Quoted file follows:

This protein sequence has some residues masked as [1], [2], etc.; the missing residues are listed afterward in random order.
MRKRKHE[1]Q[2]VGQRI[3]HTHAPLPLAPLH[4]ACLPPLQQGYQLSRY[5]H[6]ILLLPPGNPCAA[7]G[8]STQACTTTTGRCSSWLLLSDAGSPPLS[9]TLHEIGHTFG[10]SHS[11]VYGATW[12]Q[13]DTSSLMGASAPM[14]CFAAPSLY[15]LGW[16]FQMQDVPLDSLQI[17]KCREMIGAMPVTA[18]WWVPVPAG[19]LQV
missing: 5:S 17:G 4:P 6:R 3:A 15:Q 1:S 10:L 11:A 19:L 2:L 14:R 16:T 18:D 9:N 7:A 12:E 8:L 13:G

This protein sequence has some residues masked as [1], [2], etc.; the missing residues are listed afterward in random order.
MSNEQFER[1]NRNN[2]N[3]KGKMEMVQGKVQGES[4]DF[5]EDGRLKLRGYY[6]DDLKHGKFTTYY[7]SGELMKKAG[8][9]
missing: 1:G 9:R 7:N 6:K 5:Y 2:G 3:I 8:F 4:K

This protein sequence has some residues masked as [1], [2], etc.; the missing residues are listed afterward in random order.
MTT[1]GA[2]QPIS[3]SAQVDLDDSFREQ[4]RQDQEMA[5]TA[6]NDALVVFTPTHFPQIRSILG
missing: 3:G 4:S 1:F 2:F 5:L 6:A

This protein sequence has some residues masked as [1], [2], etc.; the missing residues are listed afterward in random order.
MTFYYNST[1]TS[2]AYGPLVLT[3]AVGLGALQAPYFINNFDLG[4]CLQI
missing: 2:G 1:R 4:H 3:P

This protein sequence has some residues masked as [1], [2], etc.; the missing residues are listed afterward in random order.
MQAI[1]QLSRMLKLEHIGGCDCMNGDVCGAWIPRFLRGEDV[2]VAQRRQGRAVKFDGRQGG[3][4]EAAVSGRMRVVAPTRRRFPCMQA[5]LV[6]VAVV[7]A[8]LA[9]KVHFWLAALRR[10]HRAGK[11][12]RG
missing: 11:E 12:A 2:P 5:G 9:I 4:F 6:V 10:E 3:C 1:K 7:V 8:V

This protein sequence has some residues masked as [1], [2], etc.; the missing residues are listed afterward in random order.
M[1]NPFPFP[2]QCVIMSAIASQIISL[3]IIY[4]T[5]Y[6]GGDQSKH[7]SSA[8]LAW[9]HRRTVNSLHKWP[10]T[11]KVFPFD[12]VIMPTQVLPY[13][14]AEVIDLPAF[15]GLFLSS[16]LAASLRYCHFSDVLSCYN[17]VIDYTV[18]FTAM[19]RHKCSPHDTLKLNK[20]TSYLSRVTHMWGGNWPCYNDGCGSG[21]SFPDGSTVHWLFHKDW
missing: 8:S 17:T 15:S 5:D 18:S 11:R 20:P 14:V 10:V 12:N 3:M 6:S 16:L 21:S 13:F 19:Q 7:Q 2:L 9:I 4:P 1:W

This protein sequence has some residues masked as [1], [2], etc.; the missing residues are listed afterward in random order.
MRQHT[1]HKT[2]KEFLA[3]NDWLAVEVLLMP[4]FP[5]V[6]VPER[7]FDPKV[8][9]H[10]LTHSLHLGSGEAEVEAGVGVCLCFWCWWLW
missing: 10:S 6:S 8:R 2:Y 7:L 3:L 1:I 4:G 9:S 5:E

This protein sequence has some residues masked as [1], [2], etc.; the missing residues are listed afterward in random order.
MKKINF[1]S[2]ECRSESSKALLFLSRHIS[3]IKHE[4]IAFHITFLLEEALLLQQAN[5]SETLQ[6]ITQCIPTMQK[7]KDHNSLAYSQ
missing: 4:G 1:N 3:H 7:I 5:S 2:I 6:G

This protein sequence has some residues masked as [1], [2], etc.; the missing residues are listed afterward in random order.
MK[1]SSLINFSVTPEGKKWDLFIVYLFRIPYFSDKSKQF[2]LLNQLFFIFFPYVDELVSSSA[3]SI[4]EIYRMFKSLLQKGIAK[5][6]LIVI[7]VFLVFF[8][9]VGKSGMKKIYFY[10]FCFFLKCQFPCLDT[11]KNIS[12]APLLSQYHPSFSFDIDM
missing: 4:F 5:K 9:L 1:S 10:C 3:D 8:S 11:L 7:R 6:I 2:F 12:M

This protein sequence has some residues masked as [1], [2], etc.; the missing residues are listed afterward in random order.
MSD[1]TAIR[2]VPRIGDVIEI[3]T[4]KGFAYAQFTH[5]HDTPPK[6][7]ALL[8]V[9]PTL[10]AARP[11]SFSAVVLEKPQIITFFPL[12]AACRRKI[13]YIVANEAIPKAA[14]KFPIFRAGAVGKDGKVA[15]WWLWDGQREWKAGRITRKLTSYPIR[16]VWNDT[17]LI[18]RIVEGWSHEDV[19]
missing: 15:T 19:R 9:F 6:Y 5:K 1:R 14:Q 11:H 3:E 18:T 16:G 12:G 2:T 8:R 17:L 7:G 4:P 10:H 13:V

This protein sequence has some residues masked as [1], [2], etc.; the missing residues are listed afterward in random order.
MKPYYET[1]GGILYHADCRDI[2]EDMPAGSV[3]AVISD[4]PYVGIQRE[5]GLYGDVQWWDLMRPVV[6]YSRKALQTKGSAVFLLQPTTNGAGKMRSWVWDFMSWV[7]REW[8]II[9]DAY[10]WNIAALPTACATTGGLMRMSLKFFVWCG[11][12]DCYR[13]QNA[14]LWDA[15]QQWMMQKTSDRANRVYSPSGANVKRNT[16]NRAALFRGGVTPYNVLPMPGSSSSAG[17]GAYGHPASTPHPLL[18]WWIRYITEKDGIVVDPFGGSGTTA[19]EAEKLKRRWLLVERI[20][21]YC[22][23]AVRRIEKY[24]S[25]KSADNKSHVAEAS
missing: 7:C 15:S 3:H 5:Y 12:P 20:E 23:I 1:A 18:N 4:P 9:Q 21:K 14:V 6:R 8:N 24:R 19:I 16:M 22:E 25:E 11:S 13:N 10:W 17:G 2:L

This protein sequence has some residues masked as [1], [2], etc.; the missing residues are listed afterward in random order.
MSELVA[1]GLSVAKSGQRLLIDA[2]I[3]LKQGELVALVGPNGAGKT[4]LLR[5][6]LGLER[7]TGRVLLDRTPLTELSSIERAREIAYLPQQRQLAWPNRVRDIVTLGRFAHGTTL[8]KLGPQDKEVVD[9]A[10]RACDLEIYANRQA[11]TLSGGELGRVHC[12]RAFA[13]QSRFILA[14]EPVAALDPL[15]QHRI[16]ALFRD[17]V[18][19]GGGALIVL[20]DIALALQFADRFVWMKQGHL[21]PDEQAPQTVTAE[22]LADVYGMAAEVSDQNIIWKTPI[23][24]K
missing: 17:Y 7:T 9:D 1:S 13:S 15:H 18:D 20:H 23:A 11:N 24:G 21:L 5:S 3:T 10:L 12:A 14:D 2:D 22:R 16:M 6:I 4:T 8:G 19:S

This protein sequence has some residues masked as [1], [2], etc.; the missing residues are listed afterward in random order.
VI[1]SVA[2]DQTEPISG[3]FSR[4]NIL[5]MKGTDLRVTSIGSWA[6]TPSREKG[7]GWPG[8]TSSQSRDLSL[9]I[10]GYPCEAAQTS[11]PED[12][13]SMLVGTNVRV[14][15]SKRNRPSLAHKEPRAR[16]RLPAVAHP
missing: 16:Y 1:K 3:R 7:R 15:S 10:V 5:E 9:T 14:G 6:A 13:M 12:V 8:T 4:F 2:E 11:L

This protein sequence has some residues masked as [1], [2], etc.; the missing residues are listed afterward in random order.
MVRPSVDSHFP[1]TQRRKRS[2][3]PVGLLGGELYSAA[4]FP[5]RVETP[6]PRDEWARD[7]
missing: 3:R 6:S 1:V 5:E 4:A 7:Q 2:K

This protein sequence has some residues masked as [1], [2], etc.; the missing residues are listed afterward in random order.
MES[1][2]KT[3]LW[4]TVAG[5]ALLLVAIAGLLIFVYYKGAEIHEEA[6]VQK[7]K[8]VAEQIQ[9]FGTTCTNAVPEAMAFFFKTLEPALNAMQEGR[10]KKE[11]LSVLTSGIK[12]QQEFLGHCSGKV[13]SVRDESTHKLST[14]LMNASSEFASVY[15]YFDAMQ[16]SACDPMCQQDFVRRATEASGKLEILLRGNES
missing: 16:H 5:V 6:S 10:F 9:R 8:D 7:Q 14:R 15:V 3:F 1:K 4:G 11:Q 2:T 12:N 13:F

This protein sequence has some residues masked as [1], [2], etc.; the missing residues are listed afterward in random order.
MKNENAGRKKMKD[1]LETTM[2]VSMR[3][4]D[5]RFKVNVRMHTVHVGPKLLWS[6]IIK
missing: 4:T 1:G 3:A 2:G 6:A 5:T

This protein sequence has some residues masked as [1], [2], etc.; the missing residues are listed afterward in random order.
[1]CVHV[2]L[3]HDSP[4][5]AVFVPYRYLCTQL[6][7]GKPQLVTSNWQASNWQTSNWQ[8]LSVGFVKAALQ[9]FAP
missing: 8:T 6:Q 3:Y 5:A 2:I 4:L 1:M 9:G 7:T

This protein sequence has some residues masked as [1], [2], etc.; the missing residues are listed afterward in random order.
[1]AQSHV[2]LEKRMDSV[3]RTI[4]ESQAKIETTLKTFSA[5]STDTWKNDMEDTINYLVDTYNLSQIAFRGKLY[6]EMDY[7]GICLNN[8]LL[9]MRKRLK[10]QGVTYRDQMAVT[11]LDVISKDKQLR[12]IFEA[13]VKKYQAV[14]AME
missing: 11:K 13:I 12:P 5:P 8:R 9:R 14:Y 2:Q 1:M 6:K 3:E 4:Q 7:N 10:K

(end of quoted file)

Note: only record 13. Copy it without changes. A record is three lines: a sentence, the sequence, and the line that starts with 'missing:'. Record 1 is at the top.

This protein sequence has some residues masked as [1], [2], etc.; the missing residues are listed afterward in random order.
VI[1]SVA[2]DQTEPISG[3]FSR[4]NIL[5]MKGTDLRVTSIGSWA[6]TPSREKG[7]GWPG[8]TSSQSRDLSL[9]I[10]GYPCEAAQTS[11]PED[12][13]SMLVGTNVRV[14][15]SKRNRPSLAHKEPRAR[16]RLPAVAHP
missing: 16:Y 1:K 3:R 7:R 15:S 10:V 5:E 9:T 14:G 6:A 13:M 12:V 8:T 4:F 2:E 11:L